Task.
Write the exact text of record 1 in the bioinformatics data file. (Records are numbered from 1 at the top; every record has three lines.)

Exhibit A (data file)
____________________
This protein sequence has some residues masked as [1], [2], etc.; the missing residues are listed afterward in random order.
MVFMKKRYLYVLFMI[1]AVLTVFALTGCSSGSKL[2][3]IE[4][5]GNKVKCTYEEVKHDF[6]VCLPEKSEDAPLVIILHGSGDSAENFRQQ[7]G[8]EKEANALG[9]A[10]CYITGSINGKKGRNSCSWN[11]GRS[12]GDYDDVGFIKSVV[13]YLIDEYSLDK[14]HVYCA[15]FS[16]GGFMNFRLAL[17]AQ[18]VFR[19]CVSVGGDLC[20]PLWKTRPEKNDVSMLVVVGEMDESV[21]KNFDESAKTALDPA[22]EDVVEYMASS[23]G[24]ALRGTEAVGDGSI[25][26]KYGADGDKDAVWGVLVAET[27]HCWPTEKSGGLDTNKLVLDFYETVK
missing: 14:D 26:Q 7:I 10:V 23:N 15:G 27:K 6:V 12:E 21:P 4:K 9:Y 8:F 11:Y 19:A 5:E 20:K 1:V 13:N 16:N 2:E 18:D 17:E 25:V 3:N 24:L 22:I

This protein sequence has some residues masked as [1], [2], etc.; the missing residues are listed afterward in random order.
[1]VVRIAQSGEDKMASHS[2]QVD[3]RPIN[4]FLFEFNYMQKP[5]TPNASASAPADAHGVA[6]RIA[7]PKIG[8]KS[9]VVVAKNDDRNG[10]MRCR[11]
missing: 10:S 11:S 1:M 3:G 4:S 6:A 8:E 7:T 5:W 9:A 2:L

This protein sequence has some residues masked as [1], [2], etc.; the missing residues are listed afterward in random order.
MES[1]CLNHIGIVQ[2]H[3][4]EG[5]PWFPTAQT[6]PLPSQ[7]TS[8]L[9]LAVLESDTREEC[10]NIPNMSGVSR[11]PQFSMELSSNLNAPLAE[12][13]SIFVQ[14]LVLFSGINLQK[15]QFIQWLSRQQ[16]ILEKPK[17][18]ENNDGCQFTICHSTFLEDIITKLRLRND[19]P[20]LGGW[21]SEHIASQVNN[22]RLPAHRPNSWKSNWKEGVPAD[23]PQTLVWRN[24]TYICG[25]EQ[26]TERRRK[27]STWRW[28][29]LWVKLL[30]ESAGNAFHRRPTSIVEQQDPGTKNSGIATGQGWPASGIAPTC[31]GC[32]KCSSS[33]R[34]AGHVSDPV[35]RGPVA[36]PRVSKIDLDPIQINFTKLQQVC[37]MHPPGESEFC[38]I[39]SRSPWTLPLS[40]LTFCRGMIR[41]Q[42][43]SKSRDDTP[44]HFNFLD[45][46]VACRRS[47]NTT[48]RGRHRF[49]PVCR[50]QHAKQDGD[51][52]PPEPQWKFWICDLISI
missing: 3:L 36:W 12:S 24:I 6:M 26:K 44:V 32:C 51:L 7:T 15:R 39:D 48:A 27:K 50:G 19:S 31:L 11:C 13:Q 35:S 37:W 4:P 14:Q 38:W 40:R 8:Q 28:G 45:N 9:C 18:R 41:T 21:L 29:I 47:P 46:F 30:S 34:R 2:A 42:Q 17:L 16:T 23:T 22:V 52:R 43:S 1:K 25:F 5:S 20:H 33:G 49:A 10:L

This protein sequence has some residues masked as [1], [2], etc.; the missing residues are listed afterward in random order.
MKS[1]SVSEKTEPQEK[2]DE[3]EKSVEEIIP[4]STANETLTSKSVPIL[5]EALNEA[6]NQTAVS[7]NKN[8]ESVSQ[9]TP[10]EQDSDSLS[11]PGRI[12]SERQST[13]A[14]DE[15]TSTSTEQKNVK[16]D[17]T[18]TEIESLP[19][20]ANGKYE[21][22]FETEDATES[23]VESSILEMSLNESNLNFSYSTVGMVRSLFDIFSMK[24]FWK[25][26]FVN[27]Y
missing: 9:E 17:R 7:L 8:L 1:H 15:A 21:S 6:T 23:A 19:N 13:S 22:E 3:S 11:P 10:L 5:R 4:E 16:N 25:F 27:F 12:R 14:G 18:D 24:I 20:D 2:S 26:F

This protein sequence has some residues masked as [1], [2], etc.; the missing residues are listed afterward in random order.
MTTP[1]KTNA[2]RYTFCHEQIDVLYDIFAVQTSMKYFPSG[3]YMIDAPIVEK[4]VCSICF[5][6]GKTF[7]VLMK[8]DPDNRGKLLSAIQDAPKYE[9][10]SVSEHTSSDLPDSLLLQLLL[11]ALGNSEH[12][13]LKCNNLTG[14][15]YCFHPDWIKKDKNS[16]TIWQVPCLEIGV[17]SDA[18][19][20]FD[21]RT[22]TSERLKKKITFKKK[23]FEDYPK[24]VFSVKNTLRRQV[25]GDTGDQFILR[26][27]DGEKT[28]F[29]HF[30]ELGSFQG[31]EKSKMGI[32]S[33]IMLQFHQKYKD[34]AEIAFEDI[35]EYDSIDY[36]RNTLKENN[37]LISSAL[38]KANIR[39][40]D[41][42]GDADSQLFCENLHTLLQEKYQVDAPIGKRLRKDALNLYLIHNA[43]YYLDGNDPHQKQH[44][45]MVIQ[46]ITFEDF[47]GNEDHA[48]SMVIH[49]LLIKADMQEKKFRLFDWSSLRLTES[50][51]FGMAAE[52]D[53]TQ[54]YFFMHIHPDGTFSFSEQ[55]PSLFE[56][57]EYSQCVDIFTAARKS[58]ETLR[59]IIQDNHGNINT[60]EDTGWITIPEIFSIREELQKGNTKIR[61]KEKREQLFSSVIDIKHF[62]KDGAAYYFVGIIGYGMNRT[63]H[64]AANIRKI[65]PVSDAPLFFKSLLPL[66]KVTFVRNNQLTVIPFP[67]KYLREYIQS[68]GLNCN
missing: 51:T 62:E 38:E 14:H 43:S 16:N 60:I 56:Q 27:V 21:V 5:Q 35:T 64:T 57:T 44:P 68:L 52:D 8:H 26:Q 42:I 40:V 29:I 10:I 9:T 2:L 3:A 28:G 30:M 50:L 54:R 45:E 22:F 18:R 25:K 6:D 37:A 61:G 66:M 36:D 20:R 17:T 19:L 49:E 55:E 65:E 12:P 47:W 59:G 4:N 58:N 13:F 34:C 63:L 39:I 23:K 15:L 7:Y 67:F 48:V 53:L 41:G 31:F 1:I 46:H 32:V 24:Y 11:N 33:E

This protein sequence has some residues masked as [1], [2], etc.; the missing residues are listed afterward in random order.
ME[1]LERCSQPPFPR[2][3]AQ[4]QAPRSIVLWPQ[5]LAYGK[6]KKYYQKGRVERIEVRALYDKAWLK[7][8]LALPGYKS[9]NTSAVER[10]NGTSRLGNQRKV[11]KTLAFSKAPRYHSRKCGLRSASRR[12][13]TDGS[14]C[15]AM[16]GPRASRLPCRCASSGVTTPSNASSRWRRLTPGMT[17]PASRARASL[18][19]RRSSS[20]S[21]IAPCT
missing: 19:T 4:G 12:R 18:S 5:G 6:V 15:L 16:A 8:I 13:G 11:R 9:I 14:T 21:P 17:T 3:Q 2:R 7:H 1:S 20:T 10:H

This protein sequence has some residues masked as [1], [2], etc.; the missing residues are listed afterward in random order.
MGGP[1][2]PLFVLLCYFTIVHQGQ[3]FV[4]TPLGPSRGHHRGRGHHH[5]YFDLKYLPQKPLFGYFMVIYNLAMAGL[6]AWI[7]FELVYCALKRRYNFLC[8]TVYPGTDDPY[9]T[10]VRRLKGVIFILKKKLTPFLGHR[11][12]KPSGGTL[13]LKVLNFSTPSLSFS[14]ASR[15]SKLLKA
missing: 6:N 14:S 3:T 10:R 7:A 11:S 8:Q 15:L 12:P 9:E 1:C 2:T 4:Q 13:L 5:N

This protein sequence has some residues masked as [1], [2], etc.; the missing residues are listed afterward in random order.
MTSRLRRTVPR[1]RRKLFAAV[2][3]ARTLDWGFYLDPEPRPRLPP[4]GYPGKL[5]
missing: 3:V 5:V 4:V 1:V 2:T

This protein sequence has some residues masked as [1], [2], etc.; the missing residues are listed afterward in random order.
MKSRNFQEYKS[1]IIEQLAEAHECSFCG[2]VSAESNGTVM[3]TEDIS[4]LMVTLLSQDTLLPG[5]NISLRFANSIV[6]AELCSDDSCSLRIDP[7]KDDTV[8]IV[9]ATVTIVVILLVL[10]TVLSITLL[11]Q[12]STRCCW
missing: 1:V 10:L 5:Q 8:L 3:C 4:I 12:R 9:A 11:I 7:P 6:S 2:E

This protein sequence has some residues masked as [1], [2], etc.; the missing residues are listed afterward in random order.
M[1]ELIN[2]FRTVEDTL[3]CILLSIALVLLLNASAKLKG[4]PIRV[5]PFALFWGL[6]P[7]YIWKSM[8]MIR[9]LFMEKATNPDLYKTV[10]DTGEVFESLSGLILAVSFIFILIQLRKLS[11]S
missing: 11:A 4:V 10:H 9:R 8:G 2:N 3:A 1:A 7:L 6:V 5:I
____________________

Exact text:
This protein sequence has some residues masked as [1], [2], etc.; the missing residues are listed afterward in random order.
MVFMKKRYLYVLFMI[1]AVLTVFALTGCSSGSKL[2][3]IE[4][5]GNKVKCTYEEVKHDF[6]VCLPEKSEDAPLVIILHGSGDSAENFRQQ[7]G[8]EKEANALG[9]A[10]CYITGSINGKKGRNSCSWN[11]GRS[12]GDYDDVGFIKSVV[13]YLIDEYSLDK[14]HVYCA[15]FS[16]GGFMNFRLAL[17]AQ[18]VFR[19]CVSVGGDLC[20]PLWKTRPEKNDVSMLVVVGEMDESV[21]KNFDESAKTALDPA[22]EDVVEYMASS[23]G[24]ALRGTEAVGDGSI[25][26]KYGADGDKDAVWGVLVAET[27]HCWPTEKSGGLDTNKLVLDFYETVK
missing: 14:D 26:Q 7:I 10:V 23:N 15:G 27:K 6:V 12:E 21:P 4:K 9:Y 8:F 11:Y 19:A 5:E 20:K 1:V 13:N 16:N 2:E 18:D 17:E 25:V 3:N 24:L 22:I